There was a 57% increase in livestock rustling in the first ten months of 2011, with farmers in the south suffering the majority of the thefts.
Some 2,453 cows, sheep and goats worth a total of NIS 5 million were stolen between January-October last year, according to figures released from the Beef Cattle Breeders of Israel.
The stolen livestock is generally taken to the West Bank, slaughtered within hours, and then smuggled back into Israel to be sold by butchers to unsuspecting customers.
Thefts in the south of Israel increased by 68.2% versus 2010, reported the breeders' association.
Last year's increase in thefts was a reversal of a multi-year trend. Between 2006 and 2010, thefts declined by 32%.
No one is immune to the problem, noted the association: This month, thieves stole 25 calves, worth a total of NIS 100,000, from the kibbutz of the association's chairman, Yaakov Bachar. The theft took minutes.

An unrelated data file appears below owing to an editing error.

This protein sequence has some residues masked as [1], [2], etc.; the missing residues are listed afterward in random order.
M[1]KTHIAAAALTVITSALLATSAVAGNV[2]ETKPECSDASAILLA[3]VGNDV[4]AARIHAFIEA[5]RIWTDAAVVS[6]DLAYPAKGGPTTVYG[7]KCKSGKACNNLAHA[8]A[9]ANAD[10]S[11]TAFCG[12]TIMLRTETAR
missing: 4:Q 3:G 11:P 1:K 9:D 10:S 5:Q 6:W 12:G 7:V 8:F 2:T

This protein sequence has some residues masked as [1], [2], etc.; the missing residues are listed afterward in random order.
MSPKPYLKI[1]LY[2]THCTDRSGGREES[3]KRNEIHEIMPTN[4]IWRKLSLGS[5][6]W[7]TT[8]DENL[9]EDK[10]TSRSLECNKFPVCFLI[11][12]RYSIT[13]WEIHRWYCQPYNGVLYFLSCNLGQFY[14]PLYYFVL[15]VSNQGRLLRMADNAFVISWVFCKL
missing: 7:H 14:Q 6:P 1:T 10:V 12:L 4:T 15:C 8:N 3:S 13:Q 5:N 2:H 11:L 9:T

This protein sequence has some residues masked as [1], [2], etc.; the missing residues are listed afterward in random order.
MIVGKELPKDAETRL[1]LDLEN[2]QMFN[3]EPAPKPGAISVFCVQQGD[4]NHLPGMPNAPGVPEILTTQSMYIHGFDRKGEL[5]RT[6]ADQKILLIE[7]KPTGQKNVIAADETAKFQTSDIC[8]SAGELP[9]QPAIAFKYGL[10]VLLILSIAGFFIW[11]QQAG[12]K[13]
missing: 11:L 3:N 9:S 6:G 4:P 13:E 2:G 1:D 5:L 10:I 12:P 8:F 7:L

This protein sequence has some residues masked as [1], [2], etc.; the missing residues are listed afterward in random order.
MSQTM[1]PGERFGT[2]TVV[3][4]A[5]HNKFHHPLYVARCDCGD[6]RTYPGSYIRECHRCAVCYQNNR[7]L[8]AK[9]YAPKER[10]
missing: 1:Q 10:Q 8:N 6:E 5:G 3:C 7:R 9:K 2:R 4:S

Only 11.5% of stolen livestock is ever found, because the animals are slaughtered so quickly.
Thieves are apparently most interested in goats and sheep, according to figures on recent thefts.
The association says most of the last few months' thefts were carried out by Israelis who live in unrecognized villages in the Negev.
Want to enjoy 'Zen' reading - with no ads and just the article? Subscribe todaySubscribe now